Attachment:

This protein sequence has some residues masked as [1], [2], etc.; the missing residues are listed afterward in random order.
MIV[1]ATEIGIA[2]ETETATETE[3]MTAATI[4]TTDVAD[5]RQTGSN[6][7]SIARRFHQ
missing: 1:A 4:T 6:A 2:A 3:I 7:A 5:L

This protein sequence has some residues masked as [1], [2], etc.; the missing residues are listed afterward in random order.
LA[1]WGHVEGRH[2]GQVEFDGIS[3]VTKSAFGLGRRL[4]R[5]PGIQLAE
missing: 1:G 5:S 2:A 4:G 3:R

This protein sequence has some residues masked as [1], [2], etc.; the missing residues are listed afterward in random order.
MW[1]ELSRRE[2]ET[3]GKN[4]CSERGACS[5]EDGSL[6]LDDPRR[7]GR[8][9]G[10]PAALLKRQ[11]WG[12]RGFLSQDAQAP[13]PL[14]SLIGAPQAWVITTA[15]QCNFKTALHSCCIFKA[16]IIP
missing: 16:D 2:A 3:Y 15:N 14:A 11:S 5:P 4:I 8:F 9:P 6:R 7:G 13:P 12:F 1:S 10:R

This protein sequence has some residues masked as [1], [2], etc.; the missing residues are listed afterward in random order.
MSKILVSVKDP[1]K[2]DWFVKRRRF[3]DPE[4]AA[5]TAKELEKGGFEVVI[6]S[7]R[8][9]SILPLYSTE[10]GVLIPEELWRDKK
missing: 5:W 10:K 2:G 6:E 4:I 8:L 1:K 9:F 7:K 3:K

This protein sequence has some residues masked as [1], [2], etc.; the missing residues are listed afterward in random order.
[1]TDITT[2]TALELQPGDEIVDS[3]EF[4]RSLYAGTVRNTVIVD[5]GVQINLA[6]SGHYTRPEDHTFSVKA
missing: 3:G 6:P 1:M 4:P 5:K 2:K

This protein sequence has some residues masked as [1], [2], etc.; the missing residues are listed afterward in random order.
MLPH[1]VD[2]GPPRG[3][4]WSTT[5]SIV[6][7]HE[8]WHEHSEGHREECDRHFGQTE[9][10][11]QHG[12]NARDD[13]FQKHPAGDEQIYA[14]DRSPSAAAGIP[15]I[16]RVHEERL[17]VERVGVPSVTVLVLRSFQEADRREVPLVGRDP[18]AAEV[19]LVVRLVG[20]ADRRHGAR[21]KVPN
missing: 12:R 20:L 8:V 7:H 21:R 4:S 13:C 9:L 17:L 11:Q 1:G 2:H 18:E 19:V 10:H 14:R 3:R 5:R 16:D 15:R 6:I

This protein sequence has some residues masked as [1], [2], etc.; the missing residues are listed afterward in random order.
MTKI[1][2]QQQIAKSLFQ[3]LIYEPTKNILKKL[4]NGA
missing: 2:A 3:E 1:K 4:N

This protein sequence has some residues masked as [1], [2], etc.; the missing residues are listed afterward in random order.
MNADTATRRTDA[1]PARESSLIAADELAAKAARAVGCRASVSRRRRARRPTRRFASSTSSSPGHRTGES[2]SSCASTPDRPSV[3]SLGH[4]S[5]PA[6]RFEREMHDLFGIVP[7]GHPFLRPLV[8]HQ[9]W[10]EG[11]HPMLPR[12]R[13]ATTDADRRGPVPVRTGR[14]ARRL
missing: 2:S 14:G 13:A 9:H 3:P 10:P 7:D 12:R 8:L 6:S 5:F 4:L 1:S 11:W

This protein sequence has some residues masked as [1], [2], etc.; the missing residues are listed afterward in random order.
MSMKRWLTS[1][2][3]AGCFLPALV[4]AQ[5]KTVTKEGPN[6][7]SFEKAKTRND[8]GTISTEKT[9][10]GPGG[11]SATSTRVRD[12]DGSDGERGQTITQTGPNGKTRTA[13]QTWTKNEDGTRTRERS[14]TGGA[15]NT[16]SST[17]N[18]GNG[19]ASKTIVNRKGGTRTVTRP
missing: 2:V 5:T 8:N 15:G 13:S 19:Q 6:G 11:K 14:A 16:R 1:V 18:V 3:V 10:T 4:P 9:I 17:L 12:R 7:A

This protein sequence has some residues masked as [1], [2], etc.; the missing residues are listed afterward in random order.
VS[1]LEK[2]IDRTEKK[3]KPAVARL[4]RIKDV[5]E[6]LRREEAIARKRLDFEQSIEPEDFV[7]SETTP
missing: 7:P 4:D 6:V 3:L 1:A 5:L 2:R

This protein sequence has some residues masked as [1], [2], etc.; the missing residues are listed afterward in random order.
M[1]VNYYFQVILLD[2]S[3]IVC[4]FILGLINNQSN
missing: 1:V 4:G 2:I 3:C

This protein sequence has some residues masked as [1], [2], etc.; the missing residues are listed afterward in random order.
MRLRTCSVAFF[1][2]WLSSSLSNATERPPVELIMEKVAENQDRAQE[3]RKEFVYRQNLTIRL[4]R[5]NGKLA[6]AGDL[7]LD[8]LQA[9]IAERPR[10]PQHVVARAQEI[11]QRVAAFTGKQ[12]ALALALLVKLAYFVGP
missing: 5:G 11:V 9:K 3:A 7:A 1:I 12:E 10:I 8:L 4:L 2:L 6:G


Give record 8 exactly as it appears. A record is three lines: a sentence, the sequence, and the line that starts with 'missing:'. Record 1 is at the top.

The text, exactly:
This protein sequence has some residues masked as [1], [2], etc.; the missing residues are listed afterward in random order.
MNADTATRRTDA[1]PARESSLIAADELAAKAARAVGCRASVSRRRRARRPTRRFASSTSSSPGHRTGES[2]SSCASTPDRPSV[3]SLGH[4]S[5]PA[6]RFEREMHDLFGIVP[7]GHPFLRPLV[8]HQ[9]W[10]EG[11]HPMLPR[12]R[13]ATTDADRRGPVPVRTGR[14]ARRL
missing: 2:S 14:G 13:A 9:H 3:P 10:P 7:D 12:R 8:L 6:S 5:F 4:L 1:S 11:W